A lot of times we hear clients say that a seemingly easy exercise is surprisingly difficult. The most common time I hear this is when I ask somebody to hold their balance while they stand on one foot. Seems like an easy enough task right? Go on try it yourself.

Chances are that if you don’t actively practice this then it’s going to be pretty difficult. Wobbling back and forth are normal as long as you’re not at risk of falling over. There are several different reasons for why this easy exercise needs to be practiced. Every time you walk, you should be standing on one foot even if for a moment. If you can’t stand on one foot, you’re at risk for losing balance while you walk. If you’re not standing on one foot while you’re walking, then you’re not taking long enough strides. An important factor in determining if a person is at risk for a fall was the speed they were walking. Slower walking was actually predictive of falling.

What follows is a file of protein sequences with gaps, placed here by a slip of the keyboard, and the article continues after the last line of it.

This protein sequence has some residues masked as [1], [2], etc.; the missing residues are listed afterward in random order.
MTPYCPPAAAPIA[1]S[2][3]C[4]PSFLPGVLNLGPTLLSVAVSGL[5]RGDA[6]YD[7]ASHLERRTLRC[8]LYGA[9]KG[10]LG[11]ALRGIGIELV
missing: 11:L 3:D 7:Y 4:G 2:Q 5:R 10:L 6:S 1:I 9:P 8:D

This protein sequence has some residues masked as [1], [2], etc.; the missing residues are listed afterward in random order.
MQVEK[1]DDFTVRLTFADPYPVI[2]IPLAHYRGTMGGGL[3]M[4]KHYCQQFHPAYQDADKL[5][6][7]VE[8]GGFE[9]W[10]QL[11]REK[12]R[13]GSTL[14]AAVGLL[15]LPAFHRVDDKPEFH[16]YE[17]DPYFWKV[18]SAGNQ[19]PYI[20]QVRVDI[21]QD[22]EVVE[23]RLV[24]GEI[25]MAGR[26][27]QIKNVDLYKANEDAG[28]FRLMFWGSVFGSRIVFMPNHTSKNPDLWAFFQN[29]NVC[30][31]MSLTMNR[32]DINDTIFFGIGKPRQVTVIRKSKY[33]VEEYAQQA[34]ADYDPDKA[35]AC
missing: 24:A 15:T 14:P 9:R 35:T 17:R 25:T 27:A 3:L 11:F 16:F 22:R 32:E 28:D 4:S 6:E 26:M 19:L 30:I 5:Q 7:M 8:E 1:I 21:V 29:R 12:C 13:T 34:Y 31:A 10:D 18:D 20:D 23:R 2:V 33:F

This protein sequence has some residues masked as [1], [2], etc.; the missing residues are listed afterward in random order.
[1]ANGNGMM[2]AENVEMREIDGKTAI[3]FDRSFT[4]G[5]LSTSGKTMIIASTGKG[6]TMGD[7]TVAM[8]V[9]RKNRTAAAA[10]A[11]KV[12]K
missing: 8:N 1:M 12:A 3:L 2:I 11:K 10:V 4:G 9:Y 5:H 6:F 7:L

Several reasons could be why this exercise is difficult. One is that practice makes perfect. Not trying it occasionally will make it difficult. Secondly, there are 3 systems in play when you’re trying to balance. The musculoskeletal system will try to keep your bones and muscles in position to stay upright. Your muscles need to be strong enough to keep you in a proper position. Your inner ear provides a lot of feedback to your brain which tries to determine how your head is positioned. Lastly, your joints have joint sensors that send feedback to your central nervous system. This keeps your brain informed of where your joints are.

So this is why we provide this exercise to patients. It challenges several systems at once. It helps determine if there are more than one system with problems. If standing on one leg is too easy, try doing it with your eyes closed!

Dr. Mark Geise, PT DPT